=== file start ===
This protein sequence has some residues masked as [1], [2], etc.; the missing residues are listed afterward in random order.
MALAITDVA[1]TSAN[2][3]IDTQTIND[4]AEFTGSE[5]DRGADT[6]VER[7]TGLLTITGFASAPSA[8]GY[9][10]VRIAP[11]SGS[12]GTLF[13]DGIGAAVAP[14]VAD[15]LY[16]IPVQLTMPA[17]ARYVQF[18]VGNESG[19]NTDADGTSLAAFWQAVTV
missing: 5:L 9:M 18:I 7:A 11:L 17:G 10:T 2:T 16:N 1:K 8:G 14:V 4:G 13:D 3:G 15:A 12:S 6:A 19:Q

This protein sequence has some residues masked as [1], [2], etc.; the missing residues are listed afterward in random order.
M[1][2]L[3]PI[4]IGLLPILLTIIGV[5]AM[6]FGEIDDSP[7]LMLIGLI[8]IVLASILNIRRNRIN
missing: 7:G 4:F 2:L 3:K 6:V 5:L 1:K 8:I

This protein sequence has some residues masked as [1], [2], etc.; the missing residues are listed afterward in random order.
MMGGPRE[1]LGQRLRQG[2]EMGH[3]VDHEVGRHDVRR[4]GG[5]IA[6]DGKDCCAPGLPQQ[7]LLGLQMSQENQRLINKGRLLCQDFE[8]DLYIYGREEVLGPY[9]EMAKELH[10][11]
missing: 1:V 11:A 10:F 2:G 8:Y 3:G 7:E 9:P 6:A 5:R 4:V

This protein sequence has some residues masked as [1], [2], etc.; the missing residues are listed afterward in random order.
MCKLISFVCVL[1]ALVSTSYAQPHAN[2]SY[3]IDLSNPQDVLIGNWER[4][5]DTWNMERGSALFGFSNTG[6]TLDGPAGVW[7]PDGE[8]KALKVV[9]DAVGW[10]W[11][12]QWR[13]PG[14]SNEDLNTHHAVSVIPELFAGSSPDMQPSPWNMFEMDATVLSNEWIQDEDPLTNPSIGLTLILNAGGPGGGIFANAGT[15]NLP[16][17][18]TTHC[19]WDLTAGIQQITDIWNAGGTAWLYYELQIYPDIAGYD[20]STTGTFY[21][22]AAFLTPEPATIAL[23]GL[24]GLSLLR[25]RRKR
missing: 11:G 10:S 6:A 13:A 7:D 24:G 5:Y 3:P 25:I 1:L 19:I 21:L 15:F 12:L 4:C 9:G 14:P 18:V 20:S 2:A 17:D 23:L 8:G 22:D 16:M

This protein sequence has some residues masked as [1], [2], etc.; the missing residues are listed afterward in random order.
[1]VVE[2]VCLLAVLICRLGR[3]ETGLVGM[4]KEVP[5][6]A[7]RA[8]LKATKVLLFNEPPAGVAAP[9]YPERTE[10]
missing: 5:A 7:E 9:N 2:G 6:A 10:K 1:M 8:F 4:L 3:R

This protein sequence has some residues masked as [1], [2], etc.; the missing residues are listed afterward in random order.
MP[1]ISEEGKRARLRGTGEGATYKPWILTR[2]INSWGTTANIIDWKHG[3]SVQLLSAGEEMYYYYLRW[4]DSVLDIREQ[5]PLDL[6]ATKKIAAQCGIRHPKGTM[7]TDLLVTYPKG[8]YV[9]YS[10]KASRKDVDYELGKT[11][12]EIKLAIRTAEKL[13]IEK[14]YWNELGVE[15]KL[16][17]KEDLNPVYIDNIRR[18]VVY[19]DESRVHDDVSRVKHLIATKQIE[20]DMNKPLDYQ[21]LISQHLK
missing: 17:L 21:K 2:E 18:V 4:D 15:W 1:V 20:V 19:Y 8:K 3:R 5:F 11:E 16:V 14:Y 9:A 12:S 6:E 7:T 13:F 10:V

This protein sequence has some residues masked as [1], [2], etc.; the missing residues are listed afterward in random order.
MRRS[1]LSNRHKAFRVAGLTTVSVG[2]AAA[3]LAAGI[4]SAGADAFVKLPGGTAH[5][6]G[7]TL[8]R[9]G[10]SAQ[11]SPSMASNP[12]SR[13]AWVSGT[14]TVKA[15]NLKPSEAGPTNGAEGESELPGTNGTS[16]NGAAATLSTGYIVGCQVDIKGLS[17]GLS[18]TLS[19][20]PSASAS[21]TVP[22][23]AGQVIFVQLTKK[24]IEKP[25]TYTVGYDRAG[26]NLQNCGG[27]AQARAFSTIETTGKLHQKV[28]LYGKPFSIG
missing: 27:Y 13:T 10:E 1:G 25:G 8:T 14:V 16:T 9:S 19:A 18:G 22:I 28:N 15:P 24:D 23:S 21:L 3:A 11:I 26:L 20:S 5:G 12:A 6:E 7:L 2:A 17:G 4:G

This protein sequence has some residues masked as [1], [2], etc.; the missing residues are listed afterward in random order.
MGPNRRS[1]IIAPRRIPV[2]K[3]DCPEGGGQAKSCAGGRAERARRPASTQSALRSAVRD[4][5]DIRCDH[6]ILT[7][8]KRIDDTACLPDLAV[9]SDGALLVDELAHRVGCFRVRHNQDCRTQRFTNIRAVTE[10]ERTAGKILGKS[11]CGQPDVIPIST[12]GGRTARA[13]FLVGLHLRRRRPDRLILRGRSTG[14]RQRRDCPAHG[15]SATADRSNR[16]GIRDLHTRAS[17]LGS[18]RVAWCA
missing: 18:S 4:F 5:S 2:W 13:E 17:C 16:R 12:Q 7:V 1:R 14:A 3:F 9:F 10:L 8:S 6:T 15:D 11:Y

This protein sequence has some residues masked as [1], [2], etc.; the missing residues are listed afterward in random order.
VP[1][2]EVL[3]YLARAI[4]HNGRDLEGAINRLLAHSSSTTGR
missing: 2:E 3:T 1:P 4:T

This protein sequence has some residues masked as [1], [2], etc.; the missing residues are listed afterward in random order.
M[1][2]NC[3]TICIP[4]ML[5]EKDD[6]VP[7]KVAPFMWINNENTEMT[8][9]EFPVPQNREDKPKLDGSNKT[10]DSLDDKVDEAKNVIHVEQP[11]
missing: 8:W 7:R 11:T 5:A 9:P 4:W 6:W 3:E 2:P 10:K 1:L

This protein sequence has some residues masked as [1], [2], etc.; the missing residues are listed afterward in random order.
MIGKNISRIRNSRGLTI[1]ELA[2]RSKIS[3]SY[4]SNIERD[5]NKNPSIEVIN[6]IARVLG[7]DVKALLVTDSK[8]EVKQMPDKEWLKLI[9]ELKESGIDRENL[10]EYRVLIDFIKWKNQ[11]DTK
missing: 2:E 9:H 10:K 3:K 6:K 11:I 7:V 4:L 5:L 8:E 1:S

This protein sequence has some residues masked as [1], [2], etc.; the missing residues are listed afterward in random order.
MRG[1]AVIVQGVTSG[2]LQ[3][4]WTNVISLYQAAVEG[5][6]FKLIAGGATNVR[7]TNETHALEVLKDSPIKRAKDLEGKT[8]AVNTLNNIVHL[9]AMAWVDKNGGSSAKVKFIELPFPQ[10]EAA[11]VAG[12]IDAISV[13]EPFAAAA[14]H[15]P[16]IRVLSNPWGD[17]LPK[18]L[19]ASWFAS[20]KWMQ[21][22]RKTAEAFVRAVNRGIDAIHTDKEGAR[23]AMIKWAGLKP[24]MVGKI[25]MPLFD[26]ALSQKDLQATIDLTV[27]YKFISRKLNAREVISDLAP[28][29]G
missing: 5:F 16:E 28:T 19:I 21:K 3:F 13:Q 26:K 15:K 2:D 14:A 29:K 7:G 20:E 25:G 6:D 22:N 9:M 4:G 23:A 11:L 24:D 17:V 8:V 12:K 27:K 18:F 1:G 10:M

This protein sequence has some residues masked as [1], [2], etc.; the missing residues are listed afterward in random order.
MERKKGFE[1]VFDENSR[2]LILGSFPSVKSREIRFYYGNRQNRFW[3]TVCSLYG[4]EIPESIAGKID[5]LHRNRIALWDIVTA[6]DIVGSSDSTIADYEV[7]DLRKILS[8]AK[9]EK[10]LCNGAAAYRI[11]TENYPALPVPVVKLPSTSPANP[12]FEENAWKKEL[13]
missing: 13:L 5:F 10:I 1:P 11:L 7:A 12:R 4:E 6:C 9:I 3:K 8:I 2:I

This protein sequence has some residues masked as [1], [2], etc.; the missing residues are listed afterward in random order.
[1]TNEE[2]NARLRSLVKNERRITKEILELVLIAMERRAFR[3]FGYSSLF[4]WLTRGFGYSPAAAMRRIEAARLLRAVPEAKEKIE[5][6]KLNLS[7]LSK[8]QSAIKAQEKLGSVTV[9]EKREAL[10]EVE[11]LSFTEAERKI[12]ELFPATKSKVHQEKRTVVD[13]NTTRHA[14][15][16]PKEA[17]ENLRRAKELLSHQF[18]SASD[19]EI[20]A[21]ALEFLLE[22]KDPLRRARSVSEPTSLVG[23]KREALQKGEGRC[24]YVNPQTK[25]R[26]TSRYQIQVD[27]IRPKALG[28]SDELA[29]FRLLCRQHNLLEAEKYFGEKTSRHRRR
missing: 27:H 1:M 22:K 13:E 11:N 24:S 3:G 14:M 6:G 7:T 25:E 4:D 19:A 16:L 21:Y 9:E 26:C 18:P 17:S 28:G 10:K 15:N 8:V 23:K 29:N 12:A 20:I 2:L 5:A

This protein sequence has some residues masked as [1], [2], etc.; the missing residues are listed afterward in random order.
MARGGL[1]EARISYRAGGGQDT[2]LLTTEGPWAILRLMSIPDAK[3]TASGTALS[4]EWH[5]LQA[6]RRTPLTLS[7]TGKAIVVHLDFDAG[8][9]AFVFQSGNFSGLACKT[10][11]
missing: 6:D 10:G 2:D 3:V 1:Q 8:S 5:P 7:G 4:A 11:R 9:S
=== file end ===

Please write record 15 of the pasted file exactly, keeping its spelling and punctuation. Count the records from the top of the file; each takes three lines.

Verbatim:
This protein sequence has some residues masked as [1], [2], etc.; the missing residues are listed afterward in random order.
MARGGL[1]EARISYRAGGGQDT[2]LLTTEGPWAILRLMSIPDAK[3]TASGTALS[4]EWH[5]LQA[6]RRTPLTLS[7]TGKAIVVHLDFDAG[8][9]AFVFQSGNFSGLACKT[10][11]
missing: 6:D 10:G 2:D 3:V 1:Q 8:S 5:P 7:G 4:A 11:R 9:S